Enhance Your Education (further education)
Mechanical engineering graduates looking to continue their education are well positioned to pursue professional or graduate degrees after the completion of their undergraduate studies. The analytical and problem-solving skills students gain from an undergraduate engineering degree translate well into the qualities needed for Medical and Law School.
After graduating from our undergraduate program, students can deepen their professional and research expertise by applying to various graduate programs offered at UBC Vancouver. Our Doctoral and Master of Applied Science (MASc) students study a wide range of fields including of Applied Solid Mechanics, Biomedical & Biomechanical Engineering, Computational Engineering, Energy & Environment, Fluid Mechanics, Manufacturing Automation & Robotics, Mechatronics & Instrumentation, and Naval Architecture & Marine Engineering.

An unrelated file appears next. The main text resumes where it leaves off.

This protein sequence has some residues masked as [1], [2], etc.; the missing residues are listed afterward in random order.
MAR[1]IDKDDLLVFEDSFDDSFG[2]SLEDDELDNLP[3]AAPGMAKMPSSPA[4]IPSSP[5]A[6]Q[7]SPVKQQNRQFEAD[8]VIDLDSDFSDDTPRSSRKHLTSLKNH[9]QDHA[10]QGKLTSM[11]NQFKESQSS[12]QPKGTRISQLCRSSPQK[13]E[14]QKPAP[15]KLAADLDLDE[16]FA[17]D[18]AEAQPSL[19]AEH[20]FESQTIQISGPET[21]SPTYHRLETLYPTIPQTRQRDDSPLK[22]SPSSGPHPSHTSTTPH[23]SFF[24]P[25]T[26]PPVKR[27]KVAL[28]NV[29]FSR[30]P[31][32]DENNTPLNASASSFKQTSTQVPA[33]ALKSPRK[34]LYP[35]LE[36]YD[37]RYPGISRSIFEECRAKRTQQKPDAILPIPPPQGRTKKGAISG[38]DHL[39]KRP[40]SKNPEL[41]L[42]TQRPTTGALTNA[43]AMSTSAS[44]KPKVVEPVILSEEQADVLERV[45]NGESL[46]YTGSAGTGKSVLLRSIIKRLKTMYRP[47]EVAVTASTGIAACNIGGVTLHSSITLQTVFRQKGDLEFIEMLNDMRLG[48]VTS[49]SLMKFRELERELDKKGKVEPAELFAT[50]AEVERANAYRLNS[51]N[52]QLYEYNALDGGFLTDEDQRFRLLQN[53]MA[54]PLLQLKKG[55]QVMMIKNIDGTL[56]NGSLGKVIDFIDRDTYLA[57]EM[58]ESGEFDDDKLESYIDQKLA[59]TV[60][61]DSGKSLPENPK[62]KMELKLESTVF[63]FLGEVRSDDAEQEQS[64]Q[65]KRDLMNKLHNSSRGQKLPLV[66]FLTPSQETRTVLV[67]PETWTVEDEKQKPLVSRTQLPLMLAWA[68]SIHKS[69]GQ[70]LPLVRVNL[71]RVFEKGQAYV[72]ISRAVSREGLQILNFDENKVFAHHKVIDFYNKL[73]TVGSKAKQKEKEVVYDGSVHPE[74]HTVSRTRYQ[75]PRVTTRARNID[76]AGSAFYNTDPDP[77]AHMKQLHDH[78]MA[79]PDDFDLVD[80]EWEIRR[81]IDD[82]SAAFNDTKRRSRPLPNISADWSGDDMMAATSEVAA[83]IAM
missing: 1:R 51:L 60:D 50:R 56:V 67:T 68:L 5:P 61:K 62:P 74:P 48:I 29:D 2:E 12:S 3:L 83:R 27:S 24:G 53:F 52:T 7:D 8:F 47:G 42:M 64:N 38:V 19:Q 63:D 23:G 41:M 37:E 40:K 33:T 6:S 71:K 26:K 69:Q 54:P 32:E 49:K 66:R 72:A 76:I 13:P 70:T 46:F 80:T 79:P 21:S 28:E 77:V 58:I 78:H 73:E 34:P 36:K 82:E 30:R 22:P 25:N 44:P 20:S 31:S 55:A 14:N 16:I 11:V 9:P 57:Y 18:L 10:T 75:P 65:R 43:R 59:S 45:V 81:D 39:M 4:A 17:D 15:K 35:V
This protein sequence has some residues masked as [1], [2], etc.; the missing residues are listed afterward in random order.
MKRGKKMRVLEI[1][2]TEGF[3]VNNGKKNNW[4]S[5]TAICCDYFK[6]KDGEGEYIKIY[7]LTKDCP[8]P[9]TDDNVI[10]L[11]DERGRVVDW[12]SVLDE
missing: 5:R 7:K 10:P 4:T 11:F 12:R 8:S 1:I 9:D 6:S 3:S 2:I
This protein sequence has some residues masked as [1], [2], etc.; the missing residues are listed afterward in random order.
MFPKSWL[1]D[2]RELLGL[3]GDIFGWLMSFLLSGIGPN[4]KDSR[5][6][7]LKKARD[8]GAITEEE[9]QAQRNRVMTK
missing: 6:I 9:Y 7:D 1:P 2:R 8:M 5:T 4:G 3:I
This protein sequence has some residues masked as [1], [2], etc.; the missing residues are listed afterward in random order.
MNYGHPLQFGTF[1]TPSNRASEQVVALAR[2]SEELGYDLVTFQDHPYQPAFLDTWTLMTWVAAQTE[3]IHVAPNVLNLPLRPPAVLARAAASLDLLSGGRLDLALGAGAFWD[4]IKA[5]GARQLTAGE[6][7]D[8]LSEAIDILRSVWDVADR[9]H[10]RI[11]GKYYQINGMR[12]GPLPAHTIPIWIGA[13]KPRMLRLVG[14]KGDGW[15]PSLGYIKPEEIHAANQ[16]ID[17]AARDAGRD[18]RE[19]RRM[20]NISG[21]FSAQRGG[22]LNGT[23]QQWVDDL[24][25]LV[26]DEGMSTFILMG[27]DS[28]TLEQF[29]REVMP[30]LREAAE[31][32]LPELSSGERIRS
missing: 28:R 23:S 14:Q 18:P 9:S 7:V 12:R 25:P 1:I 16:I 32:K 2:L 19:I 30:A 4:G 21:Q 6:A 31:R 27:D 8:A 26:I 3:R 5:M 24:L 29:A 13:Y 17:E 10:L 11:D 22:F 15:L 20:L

Students wanting to pursue a graduate program to enhance their professional expertise can enter our Master of Engineering (MEng) program with options to specialize in Mechatronics Design, Naval Architecture & Marine Engineering, Computational Modeling & Simulation, Design & Product Development, Microsystems & Nanotechnology, Energy & Environment. These students also make strong candidates for UBC’s Master of Engineering Leadership degree, which offers a unique combination of engineering and business courses for students looking to further their studies in naval architecture and marine engineering, clean energy engineering, or high performance buildings.